Valerie and I were very honoured to have Stuart as our Best Man at our wedding at St. Giles in 1959. A couple of years later Stuart became a much-loved uncle of our two daughters, Sharon and Alison, and a great uncle to Matthew, Melinda, Zoe and Amy. As he had no children of his own, he referred to them as “his grandchildren”. They were all lucky enough to have got to know each other over the years with the many visits the children were able to make. Matthew & fiancé Kim visited often whilst they were living in the U K bearing homemade yummy food which he loved. I should mention here that Stuart met a lovely young lady, Joan Brown, whilst on a Christian Hostel Association holiday, they became engaged, but sadly they did not marry. However, they remained very good friends until she sadly passed away. Stuart was truly committed to Joan and tended to her grave for many years until his own health prevented him from doing so.

Throughout the years Stuart cared so much for our parents and younger brother, Bruce, and at the same time kept in very close touch with us and our families in Melbourne. Although he never visited Australia he had to watch “Neighbours” every day, which he loved discussing with his cousin Vanessa on a weekly basis. He also loved his chats with cousin Christopher. Living so many thousands of miles away, we have been most grateful for all the support given by neighbours and friends who have lovingly assisted Stuart in so many ways. We thank you all so much for coming here today to give Stuart a great send-off he so rightly deserves. In particular, we are indebted for all the kind help Jane and Martin Hiley have given Stuart over the last few years. This has been a great comfort to us. We also thank Jane most sincerely for the wonderful way she has made all the arrangements for this Service today. We are so appreciative to Arthur who has been his full-time carer for the last eighteen months. We also thank Kerry and Martin for keeping the house and garden in such good order, and all the lovely neighbours who have assisted in so many wonderful ways. Lastly, the medical teams who have visited the home. All these wonderful people have enabled Stuart to stay in his own home, where he died on 8th November 2021.That was his wish. Arthur has told us how Stuart had taught him daily the meaning of many English words. Stuart would often tell us that Arthur is one of the kindest men he has ever met. Stuart was a very humble, super-caring person and he never complained. Several times over the past few months, Stuart expressed to me how thankful he was for such a long life, and that he was now ready for his departure and to be received into a better place with our Loving Lord. It’s in these difficult and unpredictable times of a global pandemic that the importance of love and family really hit home. He was a good man, friend to all and a much-loved brother, brother-in-law and uncle.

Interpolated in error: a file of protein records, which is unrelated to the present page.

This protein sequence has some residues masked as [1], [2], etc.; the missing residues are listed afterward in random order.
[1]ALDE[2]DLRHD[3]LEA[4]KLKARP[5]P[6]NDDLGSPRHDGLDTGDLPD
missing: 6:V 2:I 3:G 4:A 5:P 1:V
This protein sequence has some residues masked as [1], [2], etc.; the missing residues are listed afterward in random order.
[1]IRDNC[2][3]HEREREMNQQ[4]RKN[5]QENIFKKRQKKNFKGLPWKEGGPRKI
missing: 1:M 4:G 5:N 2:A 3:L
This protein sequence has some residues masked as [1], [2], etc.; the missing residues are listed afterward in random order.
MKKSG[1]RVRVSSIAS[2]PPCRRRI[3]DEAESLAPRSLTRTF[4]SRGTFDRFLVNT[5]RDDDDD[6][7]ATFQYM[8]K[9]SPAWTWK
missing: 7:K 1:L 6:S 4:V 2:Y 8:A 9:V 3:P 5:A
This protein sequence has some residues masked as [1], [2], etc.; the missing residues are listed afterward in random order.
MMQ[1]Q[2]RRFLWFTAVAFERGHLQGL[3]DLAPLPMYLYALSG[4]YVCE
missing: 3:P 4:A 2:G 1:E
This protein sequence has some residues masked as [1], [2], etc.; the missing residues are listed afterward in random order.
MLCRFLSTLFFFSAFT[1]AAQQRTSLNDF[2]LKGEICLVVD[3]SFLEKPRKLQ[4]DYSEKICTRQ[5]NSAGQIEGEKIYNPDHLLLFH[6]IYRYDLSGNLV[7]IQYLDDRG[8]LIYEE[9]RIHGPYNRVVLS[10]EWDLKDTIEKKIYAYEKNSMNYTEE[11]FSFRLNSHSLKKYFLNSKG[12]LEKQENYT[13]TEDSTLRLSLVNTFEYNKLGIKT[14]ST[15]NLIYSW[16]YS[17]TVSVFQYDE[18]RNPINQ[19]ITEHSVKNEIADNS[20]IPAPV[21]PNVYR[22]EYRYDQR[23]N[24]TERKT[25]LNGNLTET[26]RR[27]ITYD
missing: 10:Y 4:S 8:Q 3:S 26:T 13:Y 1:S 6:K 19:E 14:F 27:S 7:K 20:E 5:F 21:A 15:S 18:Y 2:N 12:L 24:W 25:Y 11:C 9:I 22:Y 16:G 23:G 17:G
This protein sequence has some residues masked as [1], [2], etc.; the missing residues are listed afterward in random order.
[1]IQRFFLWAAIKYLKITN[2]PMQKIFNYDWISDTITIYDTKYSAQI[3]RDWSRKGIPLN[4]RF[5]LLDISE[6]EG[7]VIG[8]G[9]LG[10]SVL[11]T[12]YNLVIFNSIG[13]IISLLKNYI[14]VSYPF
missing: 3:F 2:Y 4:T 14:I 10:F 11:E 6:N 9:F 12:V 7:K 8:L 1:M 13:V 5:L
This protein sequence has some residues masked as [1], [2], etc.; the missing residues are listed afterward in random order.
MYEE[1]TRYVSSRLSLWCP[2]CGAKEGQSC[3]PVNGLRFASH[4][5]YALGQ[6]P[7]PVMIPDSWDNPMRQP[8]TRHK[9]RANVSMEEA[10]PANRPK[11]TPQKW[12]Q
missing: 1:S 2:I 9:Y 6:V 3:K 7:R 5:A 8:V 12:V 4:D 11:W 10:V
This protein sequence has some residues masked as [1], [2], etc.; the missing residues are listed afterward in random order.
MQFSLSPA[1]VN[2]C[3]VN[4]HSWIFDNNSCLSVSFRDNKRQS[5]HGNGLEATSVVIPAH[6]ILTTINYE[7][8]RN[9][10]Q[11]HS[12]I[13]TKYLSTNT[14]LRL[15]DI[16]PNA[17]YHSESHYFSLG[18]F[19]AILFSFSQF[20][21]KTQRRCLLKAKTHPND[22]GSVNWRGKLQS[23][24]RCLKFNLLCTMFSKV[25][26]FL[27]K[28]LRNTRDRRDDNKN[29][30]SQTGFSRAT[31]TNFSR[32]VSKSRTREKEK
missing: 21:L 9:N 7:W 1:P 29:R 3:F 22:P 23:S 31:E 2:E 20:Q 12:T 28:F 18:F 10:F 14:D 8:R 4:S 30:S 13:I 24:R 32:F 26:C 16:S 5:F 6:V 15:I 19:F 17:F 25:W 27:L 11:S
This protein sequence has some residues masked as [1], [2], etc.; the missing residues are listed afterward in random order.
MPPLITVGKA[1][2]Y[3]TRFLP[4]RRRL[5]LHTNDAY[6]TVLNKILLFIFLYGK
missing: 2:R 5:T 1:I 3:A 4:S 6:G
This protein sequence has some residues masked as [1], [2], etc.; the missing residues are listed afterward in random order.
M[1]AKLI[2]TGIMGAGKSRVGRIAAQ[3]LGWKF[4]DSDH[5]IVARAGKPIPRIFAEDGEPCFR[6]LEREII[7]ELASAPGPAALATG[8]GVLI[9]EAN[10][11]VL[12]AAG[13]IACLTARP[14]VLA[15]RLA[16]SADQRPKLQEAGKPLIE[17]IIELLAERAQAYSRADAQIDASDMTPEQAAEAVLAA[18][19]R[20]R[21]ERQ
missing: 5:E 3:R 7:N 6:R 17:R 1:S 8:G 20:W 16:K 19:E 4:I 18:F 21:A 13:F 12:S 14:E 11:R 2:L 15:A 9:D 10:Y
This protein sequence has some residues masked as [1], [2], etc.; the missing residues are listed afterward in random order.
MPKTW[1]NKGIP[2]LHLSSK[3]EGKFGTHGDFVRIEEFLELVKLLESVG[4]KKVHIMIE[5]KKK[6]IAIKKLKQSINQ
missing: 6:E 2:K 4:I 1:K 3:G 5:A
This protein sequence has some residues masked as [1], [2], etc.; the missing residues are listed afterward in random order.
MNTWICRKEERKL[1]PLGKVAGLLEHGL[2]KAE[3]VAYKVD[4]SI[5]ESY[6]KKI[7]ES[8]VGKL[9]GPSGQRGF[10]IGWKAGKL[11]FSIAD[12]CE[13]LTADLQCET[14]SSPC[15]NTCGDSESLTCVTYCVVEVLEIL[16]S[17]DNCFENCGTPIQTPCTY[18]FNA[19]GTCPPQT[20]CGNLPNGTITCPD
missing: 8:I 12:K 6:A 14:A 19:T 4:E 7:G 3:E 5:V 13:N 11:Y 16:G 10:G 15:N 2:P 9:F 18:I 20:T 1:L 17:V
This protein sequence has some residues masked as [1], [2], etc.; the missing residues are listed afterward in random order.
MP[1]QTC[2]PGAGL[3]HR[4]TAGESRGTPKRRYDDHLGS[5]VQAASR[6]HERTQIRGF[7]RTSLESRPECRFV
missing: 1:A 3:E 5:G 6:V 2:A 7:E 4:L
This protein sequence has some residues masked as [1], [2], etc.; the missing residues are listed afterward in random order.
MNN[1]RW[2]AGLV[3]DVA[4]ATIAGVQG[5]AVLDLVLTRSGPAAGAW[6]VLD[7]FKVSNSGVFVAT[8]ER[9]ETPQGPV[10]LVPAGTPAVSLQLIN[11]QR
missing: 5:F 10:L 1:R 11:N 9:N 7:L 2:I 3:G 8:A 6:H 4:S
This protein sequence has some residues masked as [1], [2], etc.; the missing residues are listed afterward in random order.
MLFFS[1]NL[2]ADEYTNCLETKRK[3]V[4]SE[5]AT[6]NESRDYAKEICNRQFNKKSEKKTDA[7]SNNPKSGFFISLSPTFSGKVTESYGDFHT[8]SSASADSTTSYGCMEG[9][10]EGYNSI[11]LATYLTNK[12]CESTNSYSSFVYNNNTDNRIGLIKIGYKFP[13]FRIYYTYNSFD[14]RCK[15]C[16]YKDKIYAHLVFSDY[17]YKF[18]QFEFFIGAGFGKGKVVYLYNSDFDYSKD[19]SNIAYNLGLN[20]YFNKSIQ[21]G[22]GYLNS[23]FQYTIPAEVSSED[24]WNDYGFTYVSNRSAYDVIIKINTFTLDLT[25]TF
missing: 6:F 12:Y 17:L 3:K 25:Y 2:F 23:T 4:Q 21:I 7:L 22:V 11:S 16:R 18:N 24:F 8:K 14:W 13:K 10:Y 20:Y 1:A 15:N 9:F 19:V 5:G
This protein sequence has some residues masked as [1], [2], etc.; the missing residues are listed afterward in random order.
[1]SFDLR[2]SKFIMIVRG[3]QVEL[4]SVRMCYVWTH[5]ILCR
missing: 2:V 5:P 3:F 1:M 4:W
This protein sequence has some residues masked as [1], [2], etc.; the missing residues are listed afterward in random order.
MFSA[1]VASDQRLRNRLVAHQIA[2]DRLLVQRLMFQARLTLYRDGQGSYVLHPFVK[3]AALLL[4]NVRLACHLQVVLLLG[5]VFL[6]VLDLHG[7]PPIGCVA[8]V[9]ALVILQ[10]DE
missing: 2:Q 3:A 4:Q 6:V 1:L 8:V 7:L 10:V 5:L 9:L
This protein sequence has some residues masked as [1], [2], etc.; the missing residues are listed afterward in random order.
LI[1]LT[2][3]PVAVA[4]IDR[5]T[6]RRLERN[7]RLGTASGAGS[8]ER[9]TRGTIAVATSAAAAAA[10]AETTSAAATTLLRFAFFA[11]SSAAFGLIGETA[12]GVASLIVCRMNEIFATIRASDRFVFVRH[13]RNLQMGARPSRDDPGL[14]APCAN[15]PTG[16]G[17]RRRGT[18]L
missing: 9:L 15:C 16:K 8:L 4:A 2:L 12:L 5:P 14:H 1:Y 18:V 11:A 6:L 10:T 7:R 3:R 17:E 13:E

A TRI1946 Flight Cadet Matthew Skipp 2BUTE TO MATT SKIPP

6 July 1928 to 17 August 2021

Died peacefully in his bed aged 93

Paul Skipp writes of his father: 

Matthew George Skipp was born in The London Hospital, Whitechapel Road, E1 on 6th July 1928.

He was proud to be a Cockney but never announced the fact. The family home was in Skidmore Street, Stepney. Dad took me there a long time ago and showed me the kerbstone where the street used to be. The area had been heavily bombed during the blitz and Skidmore Street was devastated. There are now high-rises on the site. He recounted many tales of his wartime experiences; during air-raids rushing to the Anderson shelter which his father had carefully and thoughtfully built and furnished, spotting and naming the German bombers when he managed to stay above ground against his parents’ wishes.

My grandfather had the foresight to realise that it was far too dangerous to remain in London and so they evacuated to Epsom after a short stay in Greenford. The family home became 118 Horton Hill; an interesting road where many of the odd numbered houses had been built back to front. It was at this time that my grandmother walked through an active air raid to see FL Clark, then headmaster of The Epsom County Grammar School. Mr Clark was found sitting on his shooting stick on the school field ensuring all the boys were safely in the air raid shelters. My grandmother strode up to Mr Clark and announced, “My son should come to this school”. Mr Clark asked why and my grandmother explained that Matthew had won a scholarship to Raynes School in London but was unable to take it up due to their evacuation. Mr Clark replied that if Matthew was as determined as she, he would be an asset to the school. Thus begun a multi-generational association with Glyn School.